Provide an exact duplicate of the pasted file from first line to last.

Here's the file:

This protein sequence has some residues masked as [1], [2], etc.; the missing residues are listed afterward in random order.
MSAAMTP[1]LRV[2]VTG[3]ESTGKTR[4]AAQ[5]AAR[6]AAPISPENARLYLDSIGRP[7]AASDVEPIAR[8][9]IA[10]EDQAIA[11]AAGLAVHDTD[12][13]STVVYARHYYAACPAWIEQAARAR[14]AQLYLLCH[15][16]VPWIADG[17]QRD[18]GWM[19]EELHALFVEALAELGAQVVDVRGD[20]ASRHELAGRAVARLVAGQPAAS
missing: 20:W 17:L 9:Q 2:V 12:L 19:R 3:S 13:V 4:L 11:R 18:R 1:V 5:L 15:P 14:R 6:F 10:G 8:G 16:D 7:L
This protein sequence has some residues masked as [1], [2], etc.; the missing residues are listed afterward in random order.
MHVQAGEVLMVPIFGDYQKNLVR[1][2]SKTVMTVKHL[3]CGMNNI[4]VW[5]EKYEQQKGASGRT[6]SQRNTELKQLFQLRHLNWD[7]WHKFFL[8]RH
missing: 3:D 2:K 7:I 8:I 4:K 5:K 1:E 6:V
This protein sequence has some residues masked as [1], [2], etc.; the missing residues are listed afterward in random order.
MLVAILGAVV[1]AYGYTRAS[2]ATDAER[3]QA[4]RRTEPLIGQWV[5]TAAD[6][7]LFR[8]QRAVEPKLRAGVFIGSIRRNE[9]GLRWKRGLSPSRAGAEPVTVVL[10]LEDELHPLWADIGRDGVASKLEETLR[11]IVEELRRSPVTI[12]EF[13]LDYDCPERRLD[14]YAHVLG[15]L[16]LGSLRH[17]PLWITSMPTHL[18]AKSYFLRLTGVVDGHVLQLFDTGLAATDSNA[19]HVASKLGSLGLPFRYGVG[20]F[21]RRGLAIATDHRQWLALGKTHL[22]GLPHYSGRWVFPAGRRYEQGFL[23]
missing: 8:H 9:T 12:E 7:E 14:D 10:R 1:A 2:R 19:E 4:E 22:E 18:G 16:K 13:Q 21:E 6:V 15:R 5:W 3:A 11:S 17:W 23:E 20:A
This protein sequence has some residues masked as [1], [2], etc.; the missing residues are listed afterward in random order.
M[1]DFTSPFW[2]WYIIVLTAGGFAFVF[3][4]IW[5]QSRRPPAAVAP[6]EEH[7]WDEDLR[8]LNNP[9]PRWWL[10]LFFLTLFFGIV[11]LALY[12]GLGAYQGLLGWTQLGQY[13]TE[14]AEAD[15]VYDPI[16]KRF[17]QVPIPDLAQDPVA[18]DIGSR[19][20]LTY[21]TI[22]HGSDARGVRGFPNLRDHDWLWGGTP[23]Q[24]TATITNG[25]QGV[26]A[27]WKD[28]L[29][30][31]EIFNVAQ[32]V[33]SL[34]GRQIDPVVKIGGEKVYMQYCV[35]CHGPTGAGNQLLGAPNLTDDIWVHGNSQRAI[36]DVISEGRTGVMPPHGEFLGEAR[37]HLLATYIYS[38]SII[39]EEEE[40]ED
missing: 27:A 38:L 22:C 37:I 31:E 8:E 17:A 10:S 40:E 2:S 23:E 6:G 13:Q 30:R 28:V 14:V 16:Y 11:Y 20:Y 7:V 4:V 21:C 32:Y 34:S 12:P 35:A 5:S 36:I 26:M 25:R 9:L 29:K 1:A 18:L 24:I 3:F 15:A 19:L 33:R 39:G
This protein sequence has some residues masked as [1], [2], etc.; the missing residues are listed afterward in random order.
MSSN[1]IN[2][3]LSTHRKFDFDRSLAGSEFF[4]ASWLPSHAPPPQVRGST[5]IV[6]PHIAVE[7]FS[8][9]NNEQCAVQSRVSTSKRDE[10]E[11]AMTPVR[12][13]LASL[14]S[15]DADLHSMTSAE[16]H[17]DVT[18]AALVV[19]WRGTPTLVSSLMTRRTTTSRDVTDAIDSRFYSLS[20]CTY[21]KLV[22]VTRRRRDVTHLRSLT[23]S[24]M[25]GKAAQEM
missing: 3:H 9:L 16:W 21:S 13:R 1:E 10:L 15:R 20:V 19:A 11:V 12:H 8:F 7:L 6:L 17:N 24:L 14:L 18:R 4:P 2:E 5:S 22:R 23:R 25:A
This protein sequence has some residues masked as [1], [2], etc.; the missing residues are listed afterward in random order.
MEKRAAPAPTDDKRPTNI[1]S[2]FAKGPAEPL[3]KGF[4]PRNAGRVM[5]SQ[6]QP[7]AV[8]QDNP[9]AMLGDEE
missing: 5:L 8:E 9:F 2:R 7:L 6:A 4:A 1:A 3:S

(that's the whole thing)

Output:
This protein sequence has some residues masked as [1], [2], etc.; the missing residues are listed afterward in random order.
MSAAMTP[1]LRV[2]VTG[3]ESTGKTR[4]AAQ[5]AAR[6]AAPISPENARLYLDSIGRP[7]AASDVEPIAR[8][9]IA[10]EDQAIA[11]AAGLAVHDTD[12][13]STVVYARHYYAACPAWIEQAARAR[14]AQLYLLCH[15][16]VPWIADG[17]QRD[18]GWM[19]EELHALFVEALAELGAQVVDVRGD[20]ASRHELAGRAVARLVAGQPAAS
missing: 20:W 17:L 9:Q 2:V 12:L 19:R 3:S 13:V 4:L 11:R 18:R 1:V 5:L 15:P 14:R 6:F 10:G 8:G 16:D 7:L
This protein sequence has some residues masked as [1], [2], etc.; the missing residues are listed afterward in random order.
MHVQAGEVLMVPIFGDYQKNLVR[1][2]SKTVMTVKHL[3]CGMNNI[4]VW[5]EKYEQQKGASGRT[6]SQRNTELKQLFQLRHLNWD[7]WHKFFL[8]RH
missing: 3:D 2:K 7:I 8:I 4:K 5:K 1:E 6:V
This protein sequence has some residues masked as [1], [2], etc.; the missing residues are listed afterward in random order.
MLVAILGAVV[1]AYGYTRAS[2]ATDAER[3]QA[4]RRTEPLIGQWV[5]TAAD[6][7]LFR[8]QRAVEPKLRAGVFIGSIRRNE[9]GLRWKRGLSPSRAGAEPVTVVL[10]LEDELHPLWADIGRDGVASKLEETLR[11]IVEELRRSPVTI[12]EF[13]LDYDCPERRLD[14]YAHVLG[15]L[16]LGSLRH[17]PLWITSMPTHL[18]AKSYFLRLTGVVDGHVLQLFDTGLAATDSNA[19]HVASKLGSLGLPFRYGVG[20]F[21]RRGLAIATDHRQWLALGKTHL[22]GLPHYSGRWVFPAGRRYEQGFL[23]
missing: 8:H 9:T 12:E 7:E 14:D 10:R 1:A 2:R 19:E 4:E 22:E 18:G 16:K 13:Q 21:E 6:V 15:R 5:W 3:A 11:S 17:W 23:E 20:A
This protein sequence has some residues masked as [1], [2], etc.; the missing residues are listed afterward in random order.
M[1]DFTSPFW[2]WYIIVLTAGGFAFVF[3][4]IW[5]QSRRPPAAVAP[6]EEH[7]WDEDLR[8]LNNP[9]PRWWL[10]LFFLTLFFGIV[11]LALY[12]GLGAYQGLLGWTQLGQY[13]TE[14]AEAD[15]VYDPI[16]KRF[17]QVPIPDLAQDPVA[18]DIGSR[19][20]LTY[21]TI[22]HGSDARGVRGFPNLRDHDWLWGGTP[23]Q[24]TATITNG[25]QGV[26]A[27]WKD[28]L[29][30][31]EIFNVAQ[32]V[33]SL[34]GRQIDPVVKIGGEKVYMQYCV[35]CHGPTGAGNQLLGAPNLTDDIWVHGNSQRAI[36]DVISEGRTGVMPPHGEFLGEAR[37]HLLATYIYS[38]SII[39]EEEE[40]ED
missing: 27:A 38:L 22:C 37:I 31:E 8:E 17:A 10:S 40:E 2:S 23:E 6:G 13:Q 30:R 28:V 14:V 16:Y 11:Y 20:Y 7:V 4:V 21:C 32:Y 34:S 12:P 35:A 5:S 36:I 26:M 25:R 9:L 29:K 1:A 18:L 24:I 3:F 15:A 19:L 33:R 39:G
This protein sequence has some residues masked as [1], [2], etc.; the missing residues are listed afterward in random order.
MSSN[1]IN[2][3]LSTHRKFDFDRSLAGSEFF[4]ASWLPSHAPPPQVRGST[5]IV[6]PHIAVE[7]FS[8][9]NNEQCAVQSRVSTSKRDE[10]E[11]AMTPVR[12][13]LASL[14]S[15]DADLHSMTSAE[16]H[17]DVT[18]AALVV[19]WRGTPTLVSSLMTRRTTTSRDVTDAIDSRFYSLS[20]CTY[21]KLV[22]VTRRRRDVTHLRSLT[23]S[24]M[25]GKAAQEM
missing: 3:H 9:L 16:W 21:S 13:R 1:E 10:L 15:R 20:V 19:A 11:V 12:H 8:F 7:L 6:L 17:N 24:L 14:L 18:R 4:P 2:E 5:S 22:R 23:R 25:A
This protein sequence has some residues masked as [1], [2], etc.; the missing residues are listed afterward in random order.
MEKRAAPAPTDDKRPTNI[1]S[2]FAKGPAEPL[3]KGF[4]PRNAGRVM[5]SQ[6]QP[7]AV[8]QDNP[9]AMLGDEE
missing: 5:L 8:E 9:F 2:R 7:L 6:A 4:A 1:A 3:S